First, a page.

Wednesday, September 12, 2012

Do teachers deserve to make 31% less than everyone else?

The graph from NY Times Economix blog shows that middle school teachers in the US earn about 69 percent of the salary of a average college-educated worker in the United States. The comparable figure is 82 percent in the rest of the developed world:

So tell me: Given the opportunity costs of becoming a teacher instead of using your college degree to enter another, more remunerative field, are the psychic rewards of teaching great enough to convince America’s best and brightest to become educators?


  1. Tough to get a real apples to apples here. Most middle school teachers get the summers off and get full pensions when they retire. Unclear whether or not those are accounted for in this discount analysis. Also, the average college-educated worker pool is likely misleading (includes physicians and other uber-educated workers, professional athletes, hedge fund managers, etc.), I'd think median might be more useful. Don't know how these adjustments would impact the analysis, but I'd be curious.

  2. Summers off is one explanation as noted by Lamar for the discount relative to the average college-educated worker.

    You could probably cherry pick some other occupation where the numbers would go the same way relative to other developed countries.

    Among the gamut of reasons given for American students not performing as well as students in other developed countries one is that we don't pay our teachers as well. That gets to Luke's question. Would we attract and retain better teachers if salaries were higher? In theory it should improve the quality of the pool to hire from. Efficiency wages could also come into play assuming you can fire teachers for poor performance. But I suspect teachers in other developed countries have even greater protections than in the US. So we're back to the theory that higher wages improve the average quality of the pool, supplemented with the possibility that principals are good at picking the best out of that pool.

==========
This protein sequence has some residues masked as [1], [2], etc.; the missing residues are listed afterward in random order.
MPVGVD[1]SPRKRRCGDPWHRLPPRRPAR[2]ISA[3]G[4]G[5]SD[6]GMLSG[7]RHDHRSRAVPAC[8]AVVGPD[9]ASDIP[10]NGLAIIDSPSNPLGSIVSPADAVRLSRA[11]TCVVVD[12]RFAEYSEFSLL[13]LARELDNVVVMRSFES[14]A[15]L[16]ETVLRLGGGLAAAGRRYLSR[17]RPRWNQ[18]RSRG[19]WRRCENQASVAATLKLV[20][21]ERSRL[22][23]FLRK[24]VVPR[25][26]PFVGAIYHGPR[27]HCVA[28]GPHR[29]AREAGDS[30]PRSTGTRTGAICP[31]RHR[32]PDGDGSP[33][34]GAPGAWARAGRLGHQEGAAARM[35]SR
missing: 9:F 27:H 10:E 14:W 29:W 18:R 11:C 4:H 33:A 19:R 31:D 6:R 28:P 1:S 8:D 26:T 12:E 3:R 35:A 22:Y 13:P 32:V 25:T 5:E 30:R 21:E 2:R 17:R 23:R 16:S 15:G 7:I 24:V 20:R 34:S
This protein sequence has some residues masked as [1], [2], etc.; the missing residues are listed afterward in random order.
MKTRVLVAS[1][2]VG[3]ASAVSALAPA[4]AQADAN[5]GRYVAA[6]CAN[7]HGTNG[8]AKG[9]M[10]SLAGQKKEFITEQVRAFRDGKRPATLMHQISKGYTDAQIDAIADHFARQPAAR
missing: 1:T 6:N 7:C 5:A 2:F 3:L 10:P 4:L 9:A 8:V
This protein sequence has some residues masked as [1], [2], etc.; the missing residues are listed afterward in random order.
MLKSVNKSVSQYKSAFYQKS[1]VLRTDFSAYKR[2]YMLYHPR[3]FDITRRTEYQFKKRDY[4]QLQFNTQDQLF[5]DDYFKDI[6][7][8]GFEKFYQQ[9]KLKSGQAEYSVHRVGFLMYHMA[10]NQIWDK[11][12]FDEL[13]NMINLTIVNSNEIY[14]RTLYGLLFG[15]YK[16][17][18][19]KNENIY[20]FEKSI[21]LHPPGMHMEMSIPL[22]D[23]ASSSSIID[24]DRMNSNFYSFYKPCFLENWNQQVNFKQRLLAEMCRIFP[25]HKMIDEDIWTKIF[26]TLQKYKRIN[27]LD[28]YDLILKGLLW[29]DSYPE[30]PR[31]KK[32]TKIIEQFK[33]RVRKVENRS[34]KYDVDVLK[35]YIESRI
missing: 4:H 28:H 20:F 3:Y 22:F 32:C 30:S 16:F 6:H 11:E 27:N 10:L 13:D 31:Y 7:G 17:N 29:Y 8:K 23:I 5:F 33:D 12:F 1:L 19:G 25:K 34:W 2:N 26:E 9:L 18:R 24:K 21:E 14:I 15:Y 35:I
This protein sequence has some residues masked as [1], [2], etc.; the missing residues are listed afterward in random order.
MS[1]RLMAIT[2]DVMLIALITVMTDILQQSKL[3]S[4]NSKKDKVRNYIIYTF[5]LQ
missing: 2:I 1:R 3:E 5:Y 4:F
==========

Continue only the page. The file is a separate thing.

3. We can't ignore the role of the education degree as the degree of last resort. It has an impact on these numbers. Certainly, the level of rigor is an offsetting 31% below the expectations in the other programs.

  4. Something to consider about this pay delta and U.S. teachers; if the rest of the developed world (read Europe mostly) is so great, why don't American teachers flock to Europe, perhaps they are not indifferent...

  5. I believe teachers are underpaid for the job they are expected to do. They do have benefits like a full pension and summers off, holidays and spring and fall breaks, but to accept a low paying position must be a tough choice to decide between getting a degree in a high paying job and going after their passion of teaching and developing young minds. Many teachers I have spoken with work long hours, staying late and coming in early to help students, they buy many supplies for their classrooms with their own money, and even spend hours at home each night and on weekends grading and working on lesson plans. Some people who already have the degree feel they need to stay in the profession whether they like it or not, but in my experience many teachers I know do it because they have a passion for teaching and changing lives and would do it for any salary amount, although they would definitely be happier with more.